Don’t panic: Ask the gamers for help

Warning: This post contains important information about COVID-19 and online schools. Some teachers might find this distressing and choose to waste a few more days trying to get Adobe Connect to work. However, if you want a fast and easy online space up in less time it will take to read this rubbish … welcome to the server.

how-does-discord-make-money

All this fuss about closing bricks and mortar schools is distressing. It’s also a timely reminder of how the billions (yes billions) which has flowed into the pockets of “EdTech” which is a long, drawn out crash site of experiments and failures.

The current COVID-19 pandemic is a stark reminder of how poorly prepared western schools are for working at arms length, let alone ‘online’ in a meaningful way.

Today, I was informed my students need to be 1.5m apart.  – This is of course impossible. The message was telegraphed and then ignored due to pragmatics. Kids carried on in exactly the same way – because the paraphernalia of school was unchanged.

Schools are not ready of ‘online’ in the sense that few are able to meet students at the intersection of youth communications and actual usage. This results in dull conversations as to whether Google Classrooms “will do” or “can I just email it in”. A direct result of Audrey’s shit show of edtech.

95% of teachers are perhaps familiar with, or using, Ista, Email and FB with their friends and family, re-sharing photos of dogs or inspirational quotes.

95% of kids are online in Discord because they know it’s a productive way to save time and improve your chances of success and enjoyment.

Yep, Discord: That means every kid in you class can (or knows someone who can) use it right now.

They can also show you. You don’t need to panic or waste more time and money on “edtech” just because you’re a special snowflake teacher who only uses ‘teacher’ apps.

Just get your kids to create a server and relax. It took mine less than a minute and they are all over it.

Xbox one installing help.

Plenty of social media reports have said how problematic Xbox one installs have been. I’ve picked mine up and fought with it most of the afternoon. Here’s my advice … I’m two frustrating hours into ownership at the time I tapped this out.  There’s seemed no real help online, just trolls in forums … So if your here because you googled for help … this is just me, telling you what I did to get playing.

First of all, don’t freak out when it demand you type in your Wi-Fi name. If it can’t find it … then it shows you those it can see. Yeah I know right? So off the bat, connect the Wi-Fi, so i can do it’s Xbox Live thing.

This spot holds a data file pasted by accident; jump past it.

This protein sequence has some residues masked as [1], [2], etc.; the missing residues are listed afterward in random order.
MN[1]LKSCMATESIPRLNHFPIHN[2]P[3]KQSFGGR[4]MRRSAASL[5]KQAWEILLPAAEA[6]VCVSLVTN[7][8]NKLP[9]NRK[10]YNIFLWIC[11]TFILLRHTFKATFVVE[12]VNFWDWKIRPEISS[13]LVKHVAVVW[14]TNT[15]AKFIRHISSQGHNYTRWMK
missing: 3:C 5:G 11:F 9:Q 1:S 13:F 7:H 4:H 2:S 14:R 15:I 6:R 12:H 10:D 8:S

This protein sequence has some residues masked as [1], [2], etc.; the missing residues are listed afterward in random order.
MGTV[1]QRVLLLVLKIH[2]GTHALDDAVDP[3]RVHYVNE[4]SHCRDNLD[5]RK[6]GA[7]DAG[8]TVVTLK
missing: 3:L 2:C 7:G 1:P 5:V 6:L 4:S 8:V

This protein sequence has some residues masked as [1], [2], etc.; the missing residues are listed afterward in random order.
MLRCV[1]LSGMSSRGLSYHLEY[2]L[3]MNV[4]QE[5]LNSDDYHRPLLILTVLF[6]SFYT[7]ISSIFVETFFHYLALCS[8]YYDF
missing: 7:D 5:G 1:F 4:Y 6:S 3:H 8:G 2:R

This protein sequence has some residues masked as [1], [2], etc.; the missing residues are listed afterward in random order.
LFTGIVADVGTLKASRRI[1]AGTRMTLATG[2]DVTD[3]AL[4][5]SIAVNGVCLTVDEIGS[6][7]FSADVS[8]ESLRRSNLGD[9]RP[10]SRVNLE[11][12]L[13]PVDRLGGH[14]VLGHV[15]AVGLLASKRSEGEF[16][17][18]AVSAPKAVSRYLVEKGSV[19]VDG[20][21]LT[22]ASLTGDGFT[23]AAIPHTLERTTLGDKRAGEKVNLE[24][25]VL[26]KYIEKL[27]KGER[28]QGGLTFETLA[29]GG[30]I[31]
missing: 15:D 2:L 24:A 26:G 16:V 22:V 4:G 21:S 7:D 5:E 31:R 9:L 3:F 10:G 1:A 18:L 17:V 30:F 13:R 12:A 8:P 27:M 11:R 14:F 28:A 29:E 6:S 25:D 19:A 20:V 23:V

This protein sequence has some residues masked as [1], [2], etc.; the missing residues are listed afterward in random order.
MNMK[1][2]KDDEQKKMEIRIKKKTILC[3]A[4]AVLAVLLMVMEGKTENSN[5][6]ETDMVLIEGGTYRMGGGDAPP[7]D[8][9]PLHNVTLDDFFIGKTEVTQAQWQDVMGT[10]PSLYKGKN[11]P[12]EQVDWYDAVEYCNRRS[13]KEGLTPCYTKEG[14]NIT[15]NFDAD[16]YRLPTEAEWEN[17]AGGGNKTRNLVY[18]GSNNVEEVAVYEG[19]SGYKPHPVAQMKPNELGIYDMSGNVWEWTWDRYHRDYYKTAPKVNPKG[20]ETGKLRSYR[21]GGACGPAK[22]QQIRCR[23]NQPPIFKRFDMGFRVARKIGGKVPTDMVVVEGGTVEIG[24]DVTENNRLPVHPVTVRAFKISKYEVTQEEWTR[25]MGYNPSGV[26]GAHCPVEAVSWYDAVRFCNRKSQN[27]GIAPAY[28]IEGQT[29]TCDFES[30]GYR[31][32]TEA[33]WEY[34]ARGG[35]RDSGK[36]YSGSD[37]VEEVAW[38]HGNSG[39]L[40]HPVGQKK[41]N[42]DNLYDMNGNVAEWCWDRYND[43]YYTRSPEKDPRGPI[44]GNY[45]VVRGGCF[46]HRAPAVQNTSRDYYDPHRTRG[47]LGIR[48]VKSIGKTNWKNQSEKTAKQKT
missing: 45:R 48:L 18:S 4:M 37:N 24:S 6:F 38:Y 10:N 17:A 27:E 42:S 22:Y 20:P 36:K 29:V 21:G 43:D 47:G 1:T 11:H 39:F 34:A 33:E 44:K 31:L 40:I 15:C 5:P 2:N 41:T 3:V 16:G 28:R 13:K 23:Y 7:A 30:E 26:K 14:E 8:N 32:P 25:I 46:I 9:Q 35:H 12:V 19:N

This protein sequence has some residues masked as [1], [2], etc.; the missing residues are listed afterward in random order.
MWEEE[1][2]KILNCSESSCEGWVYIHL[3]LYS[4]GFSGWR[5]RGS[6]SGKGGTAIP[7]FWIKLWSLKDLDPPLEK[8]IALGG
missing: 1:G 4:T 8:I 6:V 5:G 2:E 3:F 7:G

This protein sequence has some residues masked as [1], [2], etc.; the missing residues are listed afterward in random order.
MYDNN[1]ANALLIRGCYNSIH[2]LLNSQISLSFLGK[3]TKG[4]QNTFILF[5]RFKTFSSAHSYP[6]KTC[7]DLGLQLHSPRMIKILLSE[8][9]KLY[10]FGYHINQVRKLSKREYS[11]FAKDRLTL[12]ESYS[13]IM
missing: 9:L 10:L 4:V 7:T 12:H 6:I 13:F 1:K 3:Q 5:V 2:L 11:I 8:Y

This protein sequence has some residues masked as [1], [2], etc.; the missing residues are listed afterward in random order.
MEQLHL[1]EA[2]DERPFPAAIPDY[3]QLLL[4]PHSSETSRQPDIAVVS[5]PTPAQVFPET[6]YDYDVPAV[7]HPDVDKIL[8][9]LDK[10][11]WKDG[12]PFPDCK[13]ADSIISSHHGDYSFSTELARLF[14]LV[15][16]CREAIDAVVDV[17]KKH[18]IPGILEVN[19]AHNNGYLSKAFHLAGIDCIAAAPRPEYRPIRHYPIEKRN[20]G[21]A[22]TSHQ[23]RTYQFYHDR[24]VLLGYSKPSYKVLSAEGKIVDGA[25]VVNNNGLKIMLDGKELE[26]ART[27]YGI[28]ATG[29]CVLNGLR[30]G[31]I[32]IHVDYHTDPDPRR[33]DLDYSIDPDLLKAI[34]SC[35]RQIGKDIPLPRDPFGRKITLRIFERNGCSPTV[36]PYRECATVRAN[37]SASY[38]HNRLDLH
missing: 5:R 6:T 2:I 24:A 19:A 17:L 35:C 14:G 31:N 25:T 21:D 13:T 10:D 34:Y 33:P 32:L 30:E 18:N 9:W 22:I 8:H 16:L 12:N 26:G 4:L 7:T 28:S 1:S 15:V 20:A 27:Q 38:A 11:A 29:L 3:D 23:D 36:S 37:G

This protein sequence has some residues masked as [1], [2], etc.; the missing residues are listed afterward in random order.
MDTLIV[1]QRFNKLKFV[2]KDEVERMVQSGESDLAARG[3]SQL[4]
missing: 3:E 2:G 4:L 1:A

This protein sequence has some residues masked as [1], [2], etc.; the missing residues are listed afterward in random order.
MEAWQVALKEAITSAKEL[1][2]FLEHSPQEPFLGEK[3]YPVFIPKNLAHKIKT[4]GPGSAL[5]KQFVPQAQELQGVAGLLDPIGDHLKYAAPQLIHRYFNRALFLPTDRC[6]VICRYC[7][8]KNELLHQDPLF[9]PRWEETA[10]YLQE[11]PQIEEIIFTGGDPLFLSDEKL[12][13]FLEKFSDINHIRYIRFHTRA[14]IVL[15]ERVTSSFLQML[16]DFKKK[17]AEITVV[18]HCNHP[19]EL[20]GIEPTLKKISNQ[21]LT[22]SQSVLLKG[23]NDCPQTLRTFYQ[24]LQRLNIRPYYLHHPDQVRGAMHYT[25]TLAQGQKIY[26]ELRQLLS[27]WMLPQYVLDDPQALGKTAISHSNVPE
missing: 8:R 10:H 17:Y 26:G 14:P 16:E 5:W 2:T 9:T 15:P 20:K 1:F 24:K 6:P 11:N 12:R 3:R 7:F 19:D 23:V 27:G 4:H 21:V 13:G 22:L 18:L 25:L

1. Let it install the 500mb system patch after you connect to your Wi-Fi. It’s pretty slow and took me about 30 mins (given I’m on a crappy 2mbps link).

2. Turn off your Wi-Fi before installing your game. You can’t play off the disc like you can on the 360. I don’t know why – probably because I haven’t been following all the Mashable tidbits.

Let it install the game from the disc you paid for. Feroza wanted 6gig update, Black Flag 500mb. Either way, with the Wi-Fi on, it will sit at 1% seemingly forever.

Note that the install progress can only be seen from the tiny green line that grows vertically from the “you games and apps page”. It’s tiny!. After a while, maybe 12% it will say you can play the game and the install bar now runs horizontally. It is slow. Like really slow.

3. If you turn on the Wi-Fi, you can’t do anything other than wait for the patch. Welcome to the future, there is no other option. So if you want to play, and why not as most of us handed over $800 to play … keep that Wi-Fi disconnected, while you install the discs. Of course you can’t go online at the same time.

Other issues.

Really long boot time. Yes. Especially when first running the system. Limited information. Minimal options and system feedback is annoying. As the update window is simply a numeral, it’s hard to know if it’s doing anything. If you are getting no where. Remove the game from the my games and apps list, turn of fir ten seconds, re boot and disconnect the Wi-Fi. Once it starts, it wants to pause the download and will refuse to move on.

How to select great topics for PBL in Australia

The driving question is always a sticking point for teachers new to PBL. Writing a few powerful words in a sentence or two, powerful enough to charge curiosity and enthusiasm is a skill. This is why great copyrighters get paid vast sums for writing relatively little.